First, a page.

Is there no shame in the House of Mouse? This is beyond infuriating with how much Disney has gotten away with when it comes to that overrated movie that I used to like when I was a kid. Beyonce should really know better when it comes to stealing from other cultures and shame on her for putting her daughter Blue Ivy in the “Spirit” video. No, just because you got a bunch of African musicians (Why Salatiel? WHY?!) for your ego-trip of a companion soundtrack, it doesn’t give you a free pass to plagiarize imagery from another African’s video project. Besides, she hasn’t done enough for the black community worldwide (YEAH, I SAID IT!). Seriously, check out that link above and tell me no one knew about this. It’s not like the original came out decades prior to this excuse of a creation like the “Mbube” song or Kimba where both existed before the internet. This came out LAST YEAR, so that’s stupid on anyone’s part. Some of the scenes are so obviously cut and pasted much like the famous “cloud spirit” scene from the Kimba manga or even the scene of Caesar’s ghost consoling Kimba in the night sky for comparison. As much as I want to bash the new Nala as hard as the blogosphere and professional critics have been bashing The Lion King (2019), she shouldn’t get all of the blame for this controversy. The director Jake Nava needs to get slagged off since he was in charge of that particular video. Jon Favreau needs some of the blame since this directly ties into his arrogant attempt to do a “live-action” remake (I use that term loosely) of a movie with literally no human characters in it. Disney is at the top, so they deserve to be called out. I’m sick of them misrepresenting and bastardizing African elements in their animated canon. No, just because that company has made movies with African human characters outside of that canon with Queen of Katwe, or if we count Marvel movies Black Panther, doesn’t give them a free pass for some hurtful things, thievery, racism, and dare I say neo-colonial crap. I hate how selective that company is when it comes to which cultures get respected or not and if you want to see a stark contrast, then look at how respectful the company was with the Polynesian community with Lilo & Stitch and Moana. Why do Lion King fans keep defending this nonsense? If Dreamworks or Warner Brothers did anything like this, you know everyone would freak out. I’m infuriated that they would just copy things without crediting a work that was actually made by an African, so it gets a sense of authenticity that even Kimba the White Lion falls short in that regard. This is beyond unbelievable. I hope Petite Noir sues them all and wins. How would you all feel if an African artist decided to rip off someone from Europe or America and got away with it? Exactly. Shoot, if anyone ripped off Beyonce, then the whole Beyhive would swarm against whoever did so!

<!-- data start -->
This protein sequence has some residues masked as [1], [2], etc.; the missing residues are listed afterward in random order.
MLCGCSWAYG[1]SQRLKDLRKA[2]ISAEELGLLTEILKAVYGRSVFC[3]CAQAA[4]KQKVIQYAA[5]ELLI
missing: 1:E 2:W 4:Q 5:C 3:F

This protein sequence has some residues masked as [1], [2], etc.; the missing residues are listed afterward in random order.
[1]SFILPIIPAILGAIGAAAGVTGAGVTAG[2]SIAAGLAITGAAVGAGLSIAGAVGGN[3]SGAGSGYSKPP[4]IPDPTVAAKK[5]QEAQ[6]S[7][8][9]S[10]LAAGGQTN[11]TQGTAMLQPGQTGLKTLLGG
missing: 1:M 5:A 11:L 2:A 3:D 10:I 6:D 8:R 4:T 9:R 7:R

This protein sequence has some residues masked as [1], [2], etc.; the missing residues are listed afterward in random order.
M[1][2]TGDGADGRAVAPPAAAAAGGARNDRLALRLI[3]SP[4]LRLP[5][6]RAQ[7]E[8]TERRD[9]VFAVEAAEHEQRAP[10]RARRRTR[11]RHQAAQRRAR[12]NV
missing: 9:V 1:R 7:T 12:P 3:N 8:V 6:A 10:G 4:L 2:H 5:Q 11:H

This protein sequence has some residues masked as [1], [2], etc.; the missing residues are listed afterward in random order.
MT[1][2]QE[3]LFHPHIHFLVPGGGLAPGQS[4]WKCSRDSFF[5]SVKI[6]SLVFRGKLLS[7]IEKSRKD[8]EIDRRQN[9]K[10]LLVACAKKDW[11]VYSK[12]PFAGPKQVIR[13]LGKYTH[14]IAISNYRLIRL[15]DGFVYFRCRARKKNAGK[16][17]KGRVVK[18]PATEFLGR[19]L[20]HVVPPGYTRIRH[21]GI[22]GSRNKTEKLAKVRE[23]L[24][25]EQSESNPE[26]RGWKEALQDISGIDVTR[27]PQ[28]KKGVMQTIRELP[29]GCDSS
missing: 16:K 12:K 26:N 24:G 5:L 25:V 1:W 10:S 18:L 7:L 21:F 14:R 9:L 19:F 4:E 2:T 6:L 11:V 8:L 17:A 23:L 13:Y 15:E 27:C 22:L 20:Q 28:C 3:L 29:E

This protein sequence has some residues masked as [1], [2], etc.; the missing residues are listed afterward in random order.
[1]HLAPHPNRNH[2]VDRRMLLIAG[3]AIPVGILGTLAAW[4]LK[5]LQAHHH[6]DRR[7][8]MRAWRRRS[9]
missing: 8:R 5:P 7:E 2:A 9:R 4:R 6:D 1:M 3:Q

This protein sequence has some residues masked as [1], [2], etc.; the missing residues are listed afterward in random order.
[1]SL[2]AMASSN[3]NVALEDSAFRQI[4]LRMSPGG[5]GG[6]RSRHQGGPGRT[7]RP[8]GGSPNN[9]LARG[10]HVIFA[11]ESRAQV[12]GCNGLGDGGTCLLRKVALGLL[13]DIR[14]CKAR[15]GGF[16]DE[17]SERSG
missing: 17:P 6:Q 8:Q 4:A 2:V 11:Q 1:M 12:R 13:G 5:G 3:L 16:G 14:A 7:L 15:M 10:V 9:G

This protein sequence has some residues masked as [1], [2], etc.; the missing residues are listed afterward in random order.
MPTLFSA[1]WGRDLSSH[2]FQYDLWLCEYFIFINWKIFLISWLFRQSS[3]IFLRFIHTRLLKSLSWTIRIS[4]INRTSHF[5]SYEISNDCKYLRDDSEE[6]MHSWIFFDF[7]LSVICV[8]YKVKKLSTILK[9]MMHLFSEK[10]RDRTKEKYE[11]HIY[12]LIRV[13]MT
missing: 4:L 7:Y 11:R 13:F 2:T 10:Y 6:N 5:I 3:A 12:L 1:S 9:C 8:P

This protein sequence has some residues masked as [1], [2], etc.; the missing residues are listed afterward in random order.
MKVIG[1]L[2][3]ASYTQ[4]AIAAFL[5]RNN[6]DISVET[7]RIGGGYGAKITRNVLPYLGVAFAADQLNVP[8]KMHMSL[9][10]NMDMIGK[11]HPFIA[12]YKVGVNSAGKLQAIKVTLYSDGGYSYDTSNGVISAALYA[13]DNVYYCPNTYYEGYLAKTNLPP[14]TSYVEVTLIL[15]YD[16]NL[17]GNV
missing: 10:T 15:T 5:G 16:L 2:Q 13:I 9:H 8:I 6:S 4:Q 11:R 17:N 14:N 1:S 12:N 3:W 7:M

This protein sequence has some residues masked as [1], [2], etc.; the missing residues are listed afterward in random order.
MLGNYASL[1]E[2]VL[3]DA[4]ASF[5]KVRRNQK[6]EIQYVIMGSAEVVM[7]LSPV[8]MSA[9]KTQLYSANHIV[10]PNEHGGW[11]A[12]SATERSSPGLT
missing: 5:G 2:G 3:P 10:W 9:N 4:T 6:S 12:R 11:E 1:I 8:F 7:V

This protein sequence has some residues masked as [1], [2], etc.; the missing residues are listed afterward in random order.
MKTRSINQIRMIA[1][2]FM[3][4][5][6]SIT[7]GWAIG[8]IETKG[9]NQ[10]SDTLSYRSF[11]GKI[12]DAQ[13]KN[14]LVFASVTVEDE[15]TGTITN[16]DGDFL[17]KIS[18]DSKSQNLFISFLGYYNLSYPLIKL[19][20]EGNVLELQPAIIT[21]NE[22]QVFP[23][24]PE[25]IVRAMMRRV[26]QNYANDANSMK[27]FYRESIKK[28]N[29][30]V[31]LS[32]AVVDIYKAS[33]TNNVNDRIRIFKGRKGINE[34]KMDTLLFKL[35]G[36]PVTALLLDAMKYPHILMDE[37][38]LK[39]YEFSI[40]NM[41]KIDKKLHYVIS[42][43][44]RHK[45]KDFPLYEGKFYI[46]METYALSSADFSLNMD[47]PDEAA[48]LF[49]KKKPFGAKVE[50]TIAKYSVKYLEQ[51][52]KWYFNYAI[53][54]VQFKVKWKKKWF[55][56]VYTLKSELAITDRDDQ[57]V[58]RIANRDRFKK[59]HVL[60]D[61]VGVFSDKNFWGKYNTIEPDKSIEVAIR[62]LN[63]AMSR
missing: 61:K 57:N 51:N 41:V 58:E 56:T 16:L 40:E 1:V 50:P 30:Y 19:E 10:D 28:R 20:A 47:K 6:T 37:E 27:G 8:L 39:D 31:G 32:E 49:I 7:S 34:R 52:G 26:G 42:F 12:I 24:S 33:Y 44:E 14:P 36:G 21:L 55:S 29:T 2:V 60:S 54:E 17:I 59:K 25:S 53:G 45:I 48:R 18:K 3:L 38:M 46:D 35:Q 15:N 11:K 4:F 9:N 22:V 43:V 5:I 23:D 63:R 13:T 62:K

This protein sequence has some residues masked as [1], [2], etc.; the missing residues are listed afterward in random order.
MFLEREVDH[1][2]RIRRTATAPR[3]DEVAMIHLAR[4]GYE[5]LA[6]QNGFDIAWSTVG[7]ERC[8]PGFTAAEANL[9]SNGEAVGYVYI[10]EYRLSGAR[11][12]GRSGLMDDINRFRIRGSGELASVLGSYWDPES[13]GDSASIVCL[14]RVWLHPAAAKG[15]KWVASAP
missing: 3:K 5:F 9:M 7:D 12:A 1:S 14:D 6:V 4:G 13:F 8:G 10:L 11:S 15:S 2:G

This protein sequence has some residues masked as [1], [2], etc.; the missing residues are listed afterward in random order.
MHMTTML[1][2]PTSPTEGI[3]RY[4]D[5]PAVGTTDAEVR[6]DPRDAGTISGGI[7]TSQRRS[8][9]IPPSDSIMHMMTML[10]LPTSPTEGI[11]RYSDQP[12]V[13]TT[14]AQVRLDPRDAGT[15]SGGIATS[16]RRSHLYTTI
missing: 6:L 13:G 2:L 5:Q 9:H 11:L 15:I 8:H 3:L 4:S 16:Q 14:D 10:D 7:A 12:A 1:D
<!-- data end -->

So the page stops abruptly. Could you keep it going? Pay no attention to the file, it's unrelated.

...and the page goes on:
Check out some of the comments and a screencap of the YouTube sidebar. Keep in mind I haven’t watched any Beyonce videos on my computer ever while on that site.